Vacancy on Haddonfield Commission Won’t be Filled Until November Election


Commissioners Colleen Bianco Bezich and Frank Troy will not appoint a replacement for Kevin Roche, who moved out of the borough. Nominees for Roche’s unexpired term must file petitions by August 22.

By Matt Skoufalos | June 25, 2024

File photo: Haddonfield Commissioners (from left) Kevin Roche, Frank Troy, and Colleen Bianco Bezich in August 2023. Credit: Matt Skoufalos.

The three-commissioner Haddonfield municipal government will operate with an unfilled vacancy until the November 4 general election.

In late May, Commissioner Kevin Roche resigned his position on the governing body because he’d moved to Washington, D.C.

Although Roche had retained a Haddonfield address for the purposes of completing his elected term, he said he didn’t want to become “a story” that detracts from the work of his colleagues.

“I think it became an issue just because of the politicization of a non-partisan thing,” Roche told NJ Pen at the time.

Roche’s fellow commissioners Colleen Bianco Bezich and Frank Troy could name a replacement for his post by June 29, but have chosen not to do so.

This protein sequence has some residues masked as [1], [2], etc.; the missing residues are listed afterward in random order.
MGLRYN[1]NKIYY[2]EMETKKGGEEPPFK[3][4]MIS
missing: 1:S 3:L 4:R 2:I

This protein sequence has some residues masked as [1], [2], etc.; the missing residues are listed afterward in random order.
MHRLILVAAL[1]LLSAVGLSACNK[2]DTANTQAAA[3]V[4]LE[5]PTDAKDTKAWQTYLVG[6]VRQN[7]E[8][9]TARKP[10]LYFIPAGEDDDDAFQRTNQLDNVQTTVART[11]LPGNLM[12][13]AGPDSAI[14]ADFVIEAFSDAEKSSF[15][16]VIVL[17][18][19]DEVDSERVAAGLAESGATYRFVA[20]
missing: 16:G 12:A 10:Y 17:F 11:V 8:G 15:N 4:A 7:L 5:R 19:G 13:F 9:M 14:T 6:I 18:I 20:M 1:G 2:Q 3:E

At the Monday meeting of the Haddonfield borough government, Bianco Bezich and Troy announced that they prefer instead to allow any potential candidate to seek the office through traditional means.

Bianco Bezich said that she and Troy had discussed the matter for the first time in closed session at their June 3 work session, and came to the same conclusion for a few reasons.


Foremost among them was the limited (30-day) window in which they would have had to interview potential candidates for the job. A close second was the worry that any new commissioner wouldn’t have enough time to get up to speed on the process of governance before the next election.

According to timelines established by New Jersey Title 40A, any appointee would still have been obligated to defend their unexpired term in a November special election (which coincides with the general election), and then again in the spring of 2025, when Haddonfield holds its municipal elections, if they chose to pursue a full term in office.

From left: Haddonfield Commissioners Frank Troy, Colleen Bianco Bezich, Kevin Roche in May 2024. Credit: Matt Skoufalos.

“This isn’t a situation like in 2019, when Commissioner [John]  Moscatelli gave advance indication of his intent to resign,” Bianco Bezich said.

“Any time you appoint a commissioner, there’s a learning curve.”

Secondly, both commissioners argued that anyone willing to do the work of an elected official ought to submit to the same petitioning, campaigning, and electoral process through which they won their seats.

When Moscatelli retired in July 2019, Bianco Bezich and Troy both expressed interest in replacing him on the commission; instead, the commissioners appointed Robert Marshall. Four months later, Bianco Bezich defeated Marshall in the special election for Moscatelli’s unexpired term.

Furthermore, the commissioners agreed that local political discourse in the borough has deteriorated to a point where any appointee would be second-guessed by one segment of the community or another.